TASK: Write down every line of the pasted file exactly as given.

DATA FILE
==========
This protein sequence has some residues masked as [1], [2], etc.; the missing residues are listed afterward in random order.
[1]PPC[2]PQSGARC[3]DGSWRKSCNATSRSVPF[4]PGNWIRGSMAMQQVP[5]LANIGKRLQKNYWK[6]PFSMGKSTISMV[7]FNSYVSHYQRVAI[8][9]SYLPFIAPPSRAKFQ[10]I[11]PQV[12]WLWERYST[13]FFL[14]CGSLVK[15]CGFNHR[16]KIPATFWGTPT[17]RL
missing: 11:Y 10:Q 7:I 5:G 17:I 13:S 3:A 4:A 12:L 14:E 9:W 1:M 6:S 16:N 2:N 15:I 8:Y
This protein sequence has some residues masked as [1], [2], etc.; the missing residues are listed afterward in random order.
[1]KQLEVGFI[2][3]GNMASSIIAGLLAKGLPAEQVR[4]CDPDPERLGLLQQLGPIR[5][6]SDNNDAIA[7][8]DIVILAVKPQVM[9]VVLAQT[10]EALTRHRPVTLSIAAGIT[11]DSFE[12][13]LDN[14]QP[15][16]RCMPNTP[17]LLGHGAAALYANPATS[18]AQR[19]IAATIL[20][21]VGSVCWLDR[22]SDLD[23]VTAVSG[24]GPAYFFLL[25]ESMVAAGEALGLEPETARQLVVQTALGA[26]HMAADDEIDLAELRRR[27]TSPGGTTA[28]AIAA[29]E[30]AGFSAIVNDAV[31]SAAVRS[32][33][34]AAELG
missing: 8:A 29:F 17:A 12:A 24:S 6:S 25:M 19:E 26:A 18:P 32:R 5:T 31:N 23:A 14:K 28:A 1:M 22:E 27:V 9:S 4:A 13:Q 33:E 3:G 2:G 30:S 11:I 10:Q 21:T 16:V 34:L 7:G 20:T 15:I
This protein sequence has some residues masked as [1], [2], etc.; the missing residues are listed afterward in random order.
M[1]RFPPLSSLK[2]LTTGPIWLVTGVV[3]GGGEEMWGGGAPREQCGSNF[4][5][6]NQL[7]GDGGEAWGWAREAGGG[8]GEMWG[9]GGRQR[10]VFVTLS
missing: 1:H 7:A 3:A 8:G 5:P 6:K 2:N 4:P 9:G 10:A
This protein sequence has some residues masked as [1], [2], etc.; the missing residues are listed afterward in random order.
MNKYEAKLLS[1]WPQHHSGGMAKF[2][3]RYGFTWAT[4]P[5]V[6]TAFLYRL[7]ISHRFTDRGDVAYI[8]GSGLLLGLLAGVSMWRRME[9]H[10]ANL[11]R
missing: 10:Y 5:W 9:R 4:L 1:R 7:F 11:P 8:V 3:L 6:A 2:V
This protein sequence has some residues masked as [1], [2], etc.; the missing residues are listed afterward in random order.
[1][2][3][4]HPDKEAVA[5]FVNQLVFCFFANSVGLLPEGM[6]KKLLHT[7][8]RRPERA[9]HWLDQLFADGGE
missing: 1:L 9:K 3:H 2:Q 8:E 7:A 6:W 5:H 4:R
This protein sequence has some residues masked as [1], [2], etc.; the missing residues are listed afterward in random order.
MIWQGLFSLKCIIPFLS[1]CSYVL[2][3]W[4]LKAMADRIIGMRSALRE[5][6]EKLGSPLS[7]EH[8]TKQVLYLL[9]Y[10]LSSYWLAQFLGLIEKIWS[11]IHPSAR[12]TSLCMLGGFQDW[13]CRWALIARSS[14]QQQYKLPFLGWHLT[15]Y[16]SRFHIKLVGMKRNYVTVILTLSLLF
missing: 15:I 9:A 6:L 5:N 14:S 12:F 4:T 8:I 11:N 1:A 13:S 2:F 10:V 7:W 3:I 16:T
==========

This protein sequence has some residues masked as [1], [2], etc.; the missing residues are listed afterward in random order.
[1]PPC[2]PQSGARC[3]DGSWRKSCNATSRSVPF[4]PGNWIRGSMAMQQVP[5]LANIGKRLQKNYWK[6]PFSMGKSTISMV[7]FNSYVSHYQRVAI[8][9]SYLPFIAPPSRAKFQ[10]I[11]PQV[12]WLWERYST[13]FFL[14]CGSLVK[15]CGFNHR[16]KIPATFWGTPT[17]RL
missing: 11:Y 10:Q 7:I 5:G 17:I 13:S 3:A 4:A 12:L 14:E 9:W 1:M 6:S 16:N 2:N 15:I 8:Y
This protein sequence has some residues masked as [1], [2], etc.; the missing residues are listed afterward in random order.
[1]KQLEVGFI[2][3]GNMASSIIAGLLAKGLPAEQVR[4]CDPDPERLGLLQQLGPIR[5][6]SDNNDAIA[7][8]DIVILAVKPQVM[9]VVLAQT[10]EALTRHRPVTLSIAAGIT[11]DSFE[12][13]LDN[14]QP[15][16]RCMPNTP[17]LLGHGAAALYANPATS[18]AQR[19]IAATIL[20][21]VGSVCWLDR[22]SDLD[23]VTAVSG[24]GPAYFFLL[25]ESMVAAGEALGLEPETARQLVVQTALGA[26]HMAADDEIDLAELRRR[27]TSPGGTTA[28]AIAA[29]E[30]AGFSAIVNDAV[31]SAAVRS[32][33][34]AAELG
missing: 8:A 29:F 17:A 12:A 24:S 6:S 25:M 19:E 26:A 18:P 32:R 5:T 31:N 23:A 14:K 28:A 1:M 22:E 27:V 9:S 4:A 13:Q 33:E 3:G 2:G 30:S 11:I 10:Q 21:T 16:V 34:L 7:G 20:T 15:I
This protein sequence has some residues masked as [1], [2], etc.; the missing residues are listed afterward in random order.
M[1]RFPPLSSLK[2]LTTGPIWLVTGVV[3]GGGEEMWGGGAPREQCGSNF[4][5][6]NQL[7]GDGGEAWGWAREAGGG[8]GEMWG[9]GGRQR[10]VFVTLS
missing: 1:H 7:A 3:A 8:G 5:P 6:K 2:N 4:P 9:G 10:A
This protein sequence has some residues masked as [1], [2], etc.; the missing residues are listed afterward in random order.
MNKYEAKLLS[1]WPQHHSGGMAKF[2][3]RYGFTWAT[4]P[5]V[6]TAFLYRL[7]ISHRFTDRGDVAYI[8]GSGLLLGLLAGVSMWRRME[9]H[10]ANL[11]R
missing: 10:Y 5:W 9:R 4:L 1:R 7:F 11:P 8:V 3:L 6:A 2:V
This protein sequence has some residues masked as [1], [2], etc.; the missing residues are listed afterward in random order.
[1][2][3][4]HPDKEAVA[5]FVNQLVFCFFANSVGLLPEGM[6]KKLLHT[7][8]RRPERA[9]HWLDQLFADGGE
missing: 1:L 9:K 3:H 2:Q 8:E 7:A 6:W 5:H 4:R
This protein sequence has some residues masked as [1], [2], etc.; the missing residues are listed afterward in random order.
MIWQGLFSLKCIIPFLS[1]CSYVL[2][3]W[4]LKAMADRIIGMRSALRE[5][6]EKLGSPLS[7]EH[8]TKQVLYLL[9]Y[10]LSSYWLAQFLGLIEKIWS[11]IHPSAR[12]TSLCMLGGFQDW[13]CRWALIARSS[14]QQQYKLPFLGWHLT[15]Y[16]SRFHIKLVGMKRNYVTVILTLSLLF
missing: 15:I 9:A 6:L 5:N 14:S 12:F 4:T 8:I 11:N 1:A 13:S 2:F 10:V 7:W 3:I 16:T